The joys of working on old tractors......

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The joys of working on old tractors......

Postby jworthington » Sun Oct 06, 2013 1:40 pm

Been working on my 47: rewired, replaced head, front bolster, radiator, and front wheel section. Trying to fix leaks as I move to the rear. Cranked using auxiliary tank and drove around the yard some. It finally turned as it should :-:-): . Ran diesel in transmission to clean. Replaced trans fluid. Went to change the oil :censored: . Bolt going through filter appears to have been stripped a some time. Top oil cap has been broken from over tightening (sounds like something I would do :oops: ). Now when looking into the hole where the bolt attaches there is what appears to be a fitting that that may screw out for replacement. Will it come out? I have put a socket on it but do not want to make my problem worse. Thanks. Been keeping me out of trouble by spending so much time and money trying to get it fixed :D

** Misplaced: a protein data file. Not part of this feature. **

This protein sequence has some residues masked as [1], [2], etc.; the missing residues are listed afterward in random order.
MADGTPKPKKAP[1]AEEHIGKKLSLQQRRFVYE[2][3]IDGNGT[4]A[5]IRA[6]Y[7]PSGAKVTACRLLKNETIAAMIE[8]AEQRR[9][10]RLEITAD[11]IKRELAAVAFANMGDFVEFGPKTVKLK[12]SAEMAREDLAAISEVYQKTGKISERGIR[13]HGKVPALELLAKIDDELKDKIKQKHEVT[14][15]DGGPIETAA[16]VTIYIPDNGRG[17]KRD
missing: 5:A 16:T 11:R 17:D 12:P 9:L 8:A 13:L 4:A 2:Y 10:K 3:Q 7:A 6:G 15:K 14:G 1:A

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Re: The joys of working on old tractors......

Postby Eugene » Sun Oct 06, 2013 1:52 pm

jworthington wrote: looking into the hole where the bolt attaches there is what appears to be a fitting that that may screw out for replacement. Will it come out?
There is an orifice in the bottom of the oil filter housing, where the bolt goes. Orifice is part of the oil pressure regulation.

I checked a couple of parts and service manuals and did not find it listed as a separate item.

Don't know if it will come out. I would leave it alone.